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Two positive tests for COVID-19 as Major League Soccer teams arrive at Disney

The league is scheduled to kick off July 8 after a three-month stoppage, though a cloud continues as virus cases intensify in Florida.

Major League Soccer is officially back, with five teams already in Orlando and sequestered in the league bubble at Disney World’s Swan and Dolphin resorts and the ESPN Wide World of Sports Complex.

The rest of the teams will arrive this week in advance of the MLS is Back Tournament, which is scheduled to kick off July 8 with Inter Miami vs. Orlando City (8 p.m., ESPN).

After a three-month stoppage, the league resumes under a COVID-19 cloud, intensified by the recent surge in cases in Florida. As of Sunday night, 329 players and staff were tested on site, and two were positive, both of whom were players who had just arrived.

Anyone who tests positive while at Disney is seen by a doctor and moved to the isolation area of the hotel until he or she receives medical clearance.

Prior to teams traveling, 18 of 668 MLS players and six club staff had tested positive for COVID-19 since full training began the first week of June. Any person with a positive test was not allowed to travel to Florida until receiving back-to-back negative results.

Players have been tested every other day since training began.

Prior to traveling to Disney, all players, coaches, referees, club personnel and league staff are required to complete an additional two tests 24 hours apart and within approximately 72 hours of travel. Upon arrival, all individuals are required to immediately take another test and are quarantined until they receive the results of that test.

The San Jose Earthquakes were the first team to arrive on June 24. Orlando City moved in the next day. Dallas arrived on Saturday wearing black-and-white T-shirts with the words: “History must not repeat itself” and the Black Lives Matter hashtag. The Columbus Crew and Minnesota United landed on Sunday.

Inter Miami will travel by bus from its Fort Lauderdale training facility on Wednesday.

Asked if he feels safe thus far, San Jose defender Tommy Thompson said: “That’s an important question. I do feel safe. There have been a bunch of precautions taken. I have already been tested a few times. There is a process in place to protect us from the virus. I’m really optimistic about this tournament…You can feel the buzz in the air.”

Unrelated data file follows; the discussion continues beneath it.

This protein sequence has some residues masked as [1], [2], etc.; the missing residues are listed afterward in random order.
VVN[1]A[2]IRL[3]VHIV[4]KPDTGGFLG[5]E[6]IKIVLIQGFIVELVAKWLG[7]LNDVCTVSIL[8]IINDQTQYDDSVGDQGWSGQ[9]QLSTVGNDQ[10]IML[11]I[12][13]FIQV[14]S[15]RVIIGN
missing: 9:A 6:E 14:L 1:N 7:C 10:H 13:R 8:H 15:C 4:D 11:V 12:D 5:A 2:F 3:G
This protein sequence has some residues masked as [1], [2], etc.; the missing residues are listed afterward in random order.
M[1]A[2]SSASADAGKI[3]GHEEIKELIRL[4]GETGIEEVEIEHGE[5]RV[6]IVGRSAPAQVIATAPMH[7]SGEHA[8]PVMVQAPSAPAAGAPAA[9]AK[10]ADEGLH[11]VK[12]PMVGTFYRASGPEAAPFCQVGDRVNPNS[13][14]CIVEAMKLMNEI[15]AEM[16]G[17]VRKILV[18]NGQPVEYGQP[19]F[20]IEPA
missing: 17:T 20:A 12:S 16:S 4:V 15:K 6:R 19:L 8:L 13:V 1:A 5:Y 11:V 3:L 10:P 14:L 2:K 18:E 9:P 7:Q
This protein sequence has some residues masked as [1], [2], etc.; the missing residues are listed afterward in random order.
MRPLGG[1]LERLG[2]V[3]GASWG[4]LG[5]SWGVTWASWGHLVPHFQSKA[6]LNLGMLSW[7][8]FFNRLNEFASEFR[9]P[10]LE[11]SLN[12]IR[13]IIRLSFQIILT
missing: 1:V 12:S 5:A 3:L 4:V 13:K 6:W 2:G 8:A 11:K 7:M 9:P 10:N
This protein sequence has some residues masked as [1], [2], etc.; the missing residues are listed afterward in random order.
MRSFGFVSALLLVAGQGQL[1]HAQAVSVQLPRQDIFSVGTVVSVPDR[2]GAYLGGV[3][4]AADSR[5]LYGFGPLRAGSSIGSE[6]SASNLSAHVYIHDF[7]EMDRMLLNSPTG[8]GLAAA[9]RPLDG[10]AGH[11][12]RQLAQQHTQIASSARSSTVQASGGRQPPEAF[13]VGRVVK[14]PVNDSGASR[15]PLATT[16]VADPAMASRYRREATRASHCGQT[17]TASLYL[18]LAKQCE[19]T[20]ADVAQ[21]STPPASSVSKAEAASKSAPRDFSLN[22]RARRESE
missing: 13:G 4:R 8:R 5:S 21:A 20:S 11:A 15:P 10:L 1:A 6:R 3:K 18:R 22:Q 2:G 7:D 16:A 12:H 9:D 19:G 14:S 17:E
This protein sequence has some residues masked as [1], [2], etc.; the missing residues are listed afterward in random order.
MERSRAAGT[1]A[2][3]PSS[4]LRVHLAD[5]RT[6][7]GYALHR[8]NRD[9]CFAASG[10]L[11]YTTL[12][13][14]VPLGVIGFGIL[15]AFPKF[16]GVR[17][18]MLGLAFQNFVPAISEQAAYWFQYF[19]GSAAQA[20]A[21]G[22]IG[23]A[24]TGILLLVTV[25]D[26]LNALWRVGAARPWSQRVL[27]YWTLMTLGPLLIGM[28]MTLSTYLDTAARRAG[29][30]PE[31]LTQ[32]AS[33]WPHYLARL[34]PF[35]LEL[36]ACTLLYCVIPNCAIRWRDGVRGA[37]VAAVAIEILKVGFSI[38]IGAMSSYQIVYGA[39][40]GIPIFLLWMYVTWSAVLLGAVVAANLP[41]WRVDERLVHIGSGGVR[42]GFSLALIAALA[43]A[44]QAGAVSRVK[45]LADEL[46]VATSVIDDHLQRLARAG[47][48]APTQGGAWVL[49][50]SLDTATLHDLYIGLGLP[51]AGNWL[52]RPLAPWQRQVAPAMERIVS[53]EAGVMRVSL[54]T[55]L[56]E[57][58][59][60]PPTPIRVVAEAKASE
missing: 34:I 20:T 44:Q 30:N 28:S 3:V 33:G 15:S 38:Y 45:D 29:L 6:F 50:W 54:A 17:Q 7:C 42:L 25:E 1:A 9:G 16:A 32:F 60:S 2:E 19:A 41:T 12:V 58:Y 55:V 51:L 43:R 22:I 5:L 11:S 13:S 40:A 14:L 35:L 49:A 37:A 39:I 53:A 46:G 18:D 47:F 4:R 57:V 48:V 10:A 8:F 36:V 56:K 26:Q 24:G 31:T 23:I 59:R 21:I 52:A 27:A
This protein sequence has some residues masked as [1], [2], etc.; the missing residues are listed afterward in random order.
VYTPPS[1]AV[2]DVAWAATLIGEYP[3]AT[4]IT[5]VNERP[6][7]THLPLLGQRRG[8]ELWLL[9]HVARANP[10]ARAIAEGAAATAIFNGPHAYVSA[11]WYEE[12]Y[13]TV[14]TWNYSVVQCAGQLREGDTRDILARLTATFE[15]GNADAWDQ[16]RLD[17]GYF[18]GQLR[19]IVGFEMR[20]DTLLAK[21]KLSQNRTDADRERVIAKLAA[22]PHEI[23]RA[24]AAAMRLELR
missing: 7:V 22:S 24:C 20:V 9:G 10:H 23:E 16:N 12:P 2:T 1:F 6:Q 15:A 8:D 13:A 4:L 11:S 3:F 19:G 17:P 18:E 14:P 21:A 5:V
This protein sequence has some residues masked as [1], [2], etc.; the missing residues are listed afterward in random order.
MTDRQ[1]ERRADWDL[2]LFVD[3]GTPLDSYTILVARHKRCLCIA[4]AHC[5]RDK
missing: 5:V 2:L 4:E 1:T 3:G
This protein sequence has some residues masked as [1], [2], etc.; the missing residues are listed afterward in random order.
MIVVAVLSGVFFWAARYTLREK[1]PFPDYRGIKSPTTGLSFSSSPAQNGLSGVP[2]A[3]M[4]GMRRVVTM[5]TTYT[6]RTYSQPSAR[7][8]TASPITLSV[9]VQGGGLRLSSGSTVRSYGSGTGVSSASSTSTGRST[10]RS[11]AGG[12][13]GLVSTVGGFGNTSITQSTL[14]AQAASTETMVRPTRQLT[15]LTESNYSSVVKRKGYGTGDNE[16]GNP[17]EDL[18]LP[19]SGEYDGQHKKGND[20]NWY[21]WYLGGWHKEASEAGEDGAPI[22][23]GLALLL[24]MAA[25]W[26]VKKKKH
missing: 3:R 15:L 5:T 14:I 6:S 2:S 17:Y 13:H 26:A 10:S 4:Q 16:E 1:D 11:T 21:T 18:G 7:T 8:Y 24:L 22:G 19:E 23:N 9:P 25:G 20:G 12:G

Thompson said it felt good to return to some sort of normalcy with his teammates.

“So far, most guys have been sticking to their rooms, playing video games, FIFA and 2K. We’ve had the opportunity share meals together, which was nice because I haven’t eaten in a group in a long time,” he said. “It felt great to be back on the field. When we all got on that bus together and started to train with contact, it felt really good.”

Dallas midfielder Tanner Tessmann also said he felt safe so far.

“Everyone is wearing masks, some guys are wearing gloves, and I feel safe 100 percent,” Tessmann said. “They separated us on the buses and on the plane. We are staying one to a room in the hotel. So, I feel really safe. They have good procedures in place, so everything should go smoothly.”

Thompson said it is “understood” among the players that they must remain responsible and not venture outside the bubble.

“We’ve seen what has happened with different teams in other sports and we want to do everything we can to keep everyone safe and prevent the spread of COVID,” he said. “That is what we are focusing on.”

MLS is working in conjunction with the Florida Department of Health in Orange County and Osceola County to identify any close contacts. Close contacts will also receive follow-up testing and may be restricted from participating in group meals and recreational activities until cleared.

The league is donating test kits to the community to assure it does not deplete the local inventory during the tournament.

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